Phase I/IIa study of cilengitide and temozolomide with concomitant radiotherapy followed by cilengitide and temozolomide maintenance therapy in patients with newly diagnosed glioblastoma.
ABSTRACT Invasion and migration are key processes of glioblastoma and are tightly linked to tumor recurrence. Integrin inhibition using cilengitide has shown synergy with chemotherapy and radiotherapy in vitro and promising activity in recurrent glioblastoma. This multicenter, phase I/IIa study investigated the efficacy and safety of cilengitide in combination with standard chemoradiotherapy in newly diagnosed glioblastoma.
Patients (age > or = 18 to < or = 70 years) were treated with cilengitide (500 mg) administered twice weekly intravenously in addition to standard radiotherapy with concomitant and adjuvant temozolomide. Treatment was continued until disease progression or for up to 35 weeks. The primary end point was progression-free survival (PFS) at 6 months.
Fifty-two patients (median age, 57 years; 62% male) were included. Six- and 12-month PFS rates were 69% (95% CI, 54% to 80%) and 33% (95% CI, 21% to 46%). Median PFS was 8 months (95% CI, 6.0 to 10.7 months). Twelve- and 24-month overall survival (OS) rates were 68% (95% CI, 53% to 79%) and 35% (95% CI, 22% to 48%). Median OS was 16.1 months (95% CI, 13.1 to 23.2 months). PFS and OS were longer in patients with tumors with O(6)-methylguanine-DNA methyltransferase (MGMT) promoter methylation (13.4 and 23.2 months) versus those without MGMT promoter methylation (3.4 and 13.1 months). The combination of cilengitide with temozolomide and radiotherapy was well tolerated, with no additional toxicity. No pharmacokinetic interactions between temozolomide and cilengitide were identified.
Compared with historical controls, the addition of concomitant and adjuvant cilengitide to standard chemoradiotherapy demonstrated promising activity in patients with glioblastoma with MGMT promoter methylation.
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ABSTRACT: Glioblastoma multiforme (GBM) is the most common and lethal primary malignancy of the central nervous system (CNS). Despite the proven benefit of surgical resection and aggressive treatment with chemo- and radiotherapy, the prognosis remains very poor. Recent advances of our understanding of the biology and pathophysiology of GBM have allowed the development of a wide array of novel therapeutic approaches, which have been developed. These novel approaches include molecularly targeted therapies, immunotherapies, and gene therapy.Surgical Neurology International 01/2014; 5:64. · 1.18 Impact Factor
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ABSTRACT: The vasculature of each organ expresses distinct molecular signatures critically influenced by the pathological status. The heterogeneous profile of the vascular beds has been successfully unveiled by the in vivo phage display, a high-throughput tool for mapping normal, diseased, and tumor vasculature. Specific challenges of this growing field are targeted therapies against cancer and cardiovascular diseases, as well as novel bioimaging diagnostic tools. Tumor vasculature-homing peptides have been extensively evaluated in several preclinical and clinical studies both as targeted-therapy and diagnosis. To date, results from several Phase I and II trials have been reported and many other trials are currently ongoing or recruiting patients. In this review, advances in the identification of novel peptide ligands and their corresponding receptors on tumor endothelium through the in vivo phage display technology are discussed. Emphasis is given to recent findings in the clinical setting of vascular-homing peptides selected by in vivo phage display for the treatment of advanced malignancies and their altered vascular bed.Biochimica et Biophysica Acta 04/2014; · 4.66 Impact Factor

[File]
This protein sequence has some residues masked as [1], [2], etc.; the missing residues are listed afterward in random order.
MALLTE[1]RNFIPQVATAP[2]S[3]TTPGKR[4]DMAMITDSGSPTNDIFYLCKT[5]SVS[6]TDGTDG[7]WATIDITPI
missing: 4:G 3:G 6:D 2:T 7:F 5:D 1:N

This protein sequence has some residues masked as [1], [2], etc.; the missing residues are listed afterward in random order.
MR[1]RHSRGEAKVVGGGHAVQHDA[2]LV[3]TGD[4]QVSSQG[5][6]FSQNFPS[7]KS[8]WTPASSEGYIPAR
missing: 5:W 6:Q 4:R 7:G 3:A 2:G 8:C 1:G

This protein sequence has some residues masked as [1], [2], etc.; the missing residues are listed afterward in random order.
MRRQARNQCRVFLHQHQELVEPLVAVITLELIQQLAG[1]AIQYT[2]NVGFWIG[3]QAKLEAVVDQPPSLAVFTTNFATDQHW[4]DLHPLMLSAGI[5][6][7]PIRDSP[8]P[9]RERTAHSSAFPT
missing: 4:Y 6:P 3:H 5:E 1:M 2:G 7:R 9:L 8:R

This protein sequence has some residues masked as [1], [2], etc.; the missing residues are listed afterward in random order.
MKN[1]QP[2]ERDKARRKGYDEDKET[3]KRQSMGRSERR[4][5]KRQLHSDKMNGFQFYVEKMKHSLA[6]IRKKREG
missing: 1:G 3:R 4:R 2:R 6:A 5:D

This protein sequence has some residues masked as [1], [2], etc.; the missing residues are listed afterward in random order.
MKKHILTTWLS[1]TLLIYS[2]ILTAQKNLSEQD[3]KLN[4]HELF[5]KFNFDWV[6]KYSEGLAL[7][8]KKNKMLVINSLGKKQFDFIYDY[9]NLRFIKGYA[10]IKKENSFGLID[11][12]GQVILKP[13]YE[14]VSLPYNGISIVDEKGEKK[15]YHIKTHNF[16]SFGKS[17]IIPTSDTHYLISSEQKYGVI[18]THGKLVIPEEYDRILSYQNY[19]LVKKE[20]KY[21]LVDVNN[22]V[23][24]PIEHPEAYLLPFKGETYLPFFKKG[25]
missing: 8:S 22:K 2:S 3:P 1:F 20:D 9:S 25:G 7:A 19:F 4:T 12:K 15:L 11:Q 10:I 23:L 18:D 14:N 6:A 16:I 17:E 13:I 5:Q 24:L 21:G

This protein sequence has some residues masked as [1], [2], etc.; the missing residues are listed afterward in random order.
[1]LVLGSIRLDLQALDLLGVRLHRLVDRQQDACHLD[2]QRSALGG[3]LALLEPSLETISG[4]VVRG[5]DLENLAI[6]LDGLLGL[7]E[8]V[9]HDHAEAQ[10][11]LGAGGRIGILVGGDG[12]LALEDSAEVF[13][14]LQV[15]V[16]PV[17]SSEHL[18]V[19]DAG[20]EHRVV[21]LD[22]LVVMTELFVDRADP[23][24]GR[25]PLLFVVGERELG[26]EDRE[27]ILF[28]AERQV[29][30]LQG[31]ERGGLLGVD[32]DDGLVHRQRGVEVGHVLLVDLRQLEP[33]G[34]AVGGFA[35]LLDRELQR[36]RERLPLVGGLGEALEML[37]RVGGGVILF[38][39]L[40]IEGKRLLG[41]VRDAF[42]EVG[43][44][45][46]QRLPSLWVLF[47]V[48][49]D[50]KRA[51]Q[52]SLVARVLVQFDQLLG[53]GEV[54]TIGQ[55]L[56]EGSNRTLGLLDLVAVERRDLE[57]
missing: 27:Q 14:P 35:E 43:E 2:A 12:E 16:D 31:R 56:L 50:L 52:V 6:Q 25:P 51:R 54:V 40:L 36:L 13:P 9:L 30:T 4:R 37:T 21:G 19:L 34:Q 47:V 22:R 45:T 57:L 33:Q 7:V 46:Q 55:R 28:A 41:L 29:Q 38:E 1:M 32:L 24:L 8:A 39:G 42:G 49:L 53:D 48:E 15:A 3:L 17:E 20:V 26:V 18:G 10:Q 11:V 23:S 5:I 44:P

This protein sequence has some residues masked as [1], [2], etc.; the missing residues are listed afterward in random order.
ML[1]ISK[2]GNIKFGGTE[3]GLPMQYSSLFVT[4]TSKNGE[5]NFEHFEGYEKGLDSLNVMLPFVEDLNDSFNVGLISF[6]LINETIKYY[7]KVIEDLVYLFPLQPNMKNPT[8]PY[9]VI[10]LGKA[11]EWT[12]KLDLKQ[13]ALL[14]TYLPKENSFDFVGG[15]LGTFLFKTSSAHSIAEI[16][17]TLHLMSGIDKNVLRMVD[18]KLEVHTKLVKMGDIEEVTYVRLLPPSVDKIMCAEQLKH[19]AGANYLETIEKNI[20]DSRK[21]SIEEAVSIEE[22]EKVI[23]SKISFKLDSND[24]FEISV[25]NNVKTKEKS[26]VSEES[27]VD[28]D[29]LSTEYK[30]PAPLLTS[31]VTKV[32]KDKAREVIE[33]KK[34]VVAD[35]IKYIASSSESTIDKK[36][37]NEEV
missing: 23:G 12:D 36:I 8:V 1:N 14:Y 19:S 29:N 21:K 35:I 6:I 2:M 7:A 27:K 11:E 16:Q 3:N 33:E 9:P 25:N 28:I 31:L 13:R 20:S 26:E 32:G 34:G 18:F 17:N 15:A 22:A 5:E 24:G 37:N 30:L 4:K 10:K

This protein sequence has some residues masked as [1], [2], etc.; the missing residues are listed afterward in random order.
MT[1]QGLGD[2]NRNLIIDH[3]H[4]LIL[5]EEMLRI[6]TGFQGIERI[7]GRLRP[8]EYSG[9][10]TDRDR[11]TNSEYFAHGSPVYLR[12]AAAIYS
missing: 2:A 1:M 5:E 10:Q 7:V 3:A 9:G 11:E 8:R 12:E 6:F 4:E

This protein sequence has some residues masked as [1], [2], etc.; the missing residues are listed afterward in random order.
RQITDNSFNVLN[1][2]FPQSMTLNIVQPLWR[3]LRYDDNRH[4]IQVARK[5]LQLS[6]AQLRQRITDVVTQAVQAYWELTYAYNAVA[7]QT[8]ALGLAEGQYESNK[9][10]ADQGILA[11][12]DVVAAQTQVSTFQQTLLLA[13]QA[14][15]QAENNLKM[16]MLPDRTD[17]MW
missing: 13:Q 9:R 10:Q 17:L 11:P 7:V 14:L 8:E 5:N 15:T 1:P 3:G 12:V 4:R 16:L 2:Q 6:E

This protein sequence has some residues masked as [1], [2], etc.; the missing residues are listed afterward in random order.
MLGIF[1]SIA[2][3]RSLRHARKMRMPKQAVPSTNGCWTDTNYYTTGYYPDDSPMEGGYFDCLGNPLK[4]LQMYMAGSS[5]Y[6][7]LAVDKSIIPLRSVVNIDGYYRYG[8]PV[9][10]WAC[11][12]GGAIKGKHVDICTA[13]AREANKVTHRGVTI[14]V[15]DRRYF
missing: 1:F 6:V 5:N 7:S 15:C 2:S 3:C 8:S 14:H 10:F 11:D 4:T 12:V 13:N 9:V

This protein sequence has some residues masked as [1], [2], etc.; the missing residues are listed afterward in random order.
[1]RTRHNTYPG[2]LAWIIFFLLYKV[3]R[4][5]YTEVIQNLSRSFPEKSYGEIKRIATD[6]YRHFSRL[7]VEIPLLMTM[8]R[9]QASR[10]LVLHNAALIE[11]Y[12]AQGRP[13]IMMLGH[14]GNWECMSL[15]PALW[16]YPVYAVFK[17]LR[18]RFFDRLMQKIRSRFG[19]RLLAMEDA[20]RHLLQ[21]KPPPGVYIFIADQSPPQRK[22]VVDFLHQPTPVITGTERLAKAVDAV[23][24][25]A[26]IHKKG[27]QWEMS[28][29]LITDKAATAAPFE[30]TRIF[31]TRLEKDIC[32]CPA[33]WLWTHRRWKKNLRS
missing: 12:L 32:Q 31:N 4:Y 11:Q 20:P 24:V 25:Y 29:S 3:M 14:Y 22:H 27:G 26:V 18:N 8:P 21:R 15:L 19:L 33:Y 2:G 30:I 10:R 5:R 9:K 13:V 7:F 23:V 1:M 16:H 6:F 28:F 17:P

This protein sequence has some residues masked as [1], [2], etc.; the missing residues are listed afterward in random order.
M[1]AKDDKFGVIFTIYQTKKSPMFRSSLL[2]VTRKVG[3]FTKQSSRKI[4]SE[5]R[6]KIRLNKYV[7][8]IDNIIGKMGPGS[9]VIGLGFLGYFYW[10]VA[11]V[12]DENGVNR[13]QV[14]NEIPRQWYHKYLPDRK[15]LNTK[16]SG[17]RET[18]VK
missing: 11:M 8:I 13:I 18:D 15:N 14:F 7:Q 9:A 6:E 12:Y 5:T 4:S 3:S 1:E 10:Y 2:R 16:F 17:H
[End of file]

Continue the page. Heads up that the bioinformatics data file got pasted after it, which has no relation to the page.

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ABSTRACT: Recurrent and/or metastatic squamous cell carcinoma of the head and neck (R/M-SCCHN) overexpresses αvβ5 integrin. Cilengitide selectively inhibits αvβ3 and αvβ5 integrins and is investigated as a treatment strategy. The phase I/II study ADVANTAGE evaluated cilengitide combined with cisplatin, 5-fluorouracil, and cetuximab (PFE) in R/M-SCCHN. The phase II part reported here was an open-label, randomized, controlled trial investigating progression-free survival (PFS). Patients received up to six cycles of PFE alone or combined with cilengitide 2000 mg once (CIL1W) or twice (CIL2W) weekly. Thereafter, patients received maintenance therapy (cilengitide arms: cilengitide plus cetuximab; PFE-alone arm: cetuximab only) until disease progression or unacceptable toxicity. One hundred and eighty-two patients were treated. Median PFS per investigator read was similar for CIL1W + PFE, CIL2W + PFE, and PFE alone (6.4, 5.6, and 5.7 months, respectively). Accordingly, median overall survival and objective response rates were not improved with cilengitide (12.4 months/47%, 10.6 months/27%, and 11.6 months/36%, respectively). No clinically meaningful safety differences were observed between groups. None of the tested biomarkers (expression of integrins, CD31, Ki-67, vascular endothelial growth factor receptor 2, vascular endothelial-cadherin, type IV collagen, epidermal growth factor receptor, or p16 for human papillomavirus) were predictive of outcome. Neither of the cilengitide-containing regimens demonstrated a PFS benefit over PFE alone in R/M-SCCHN patients.Annals of Oncology 03/2014; 25(3):682-8. · 7.38 Impact Factor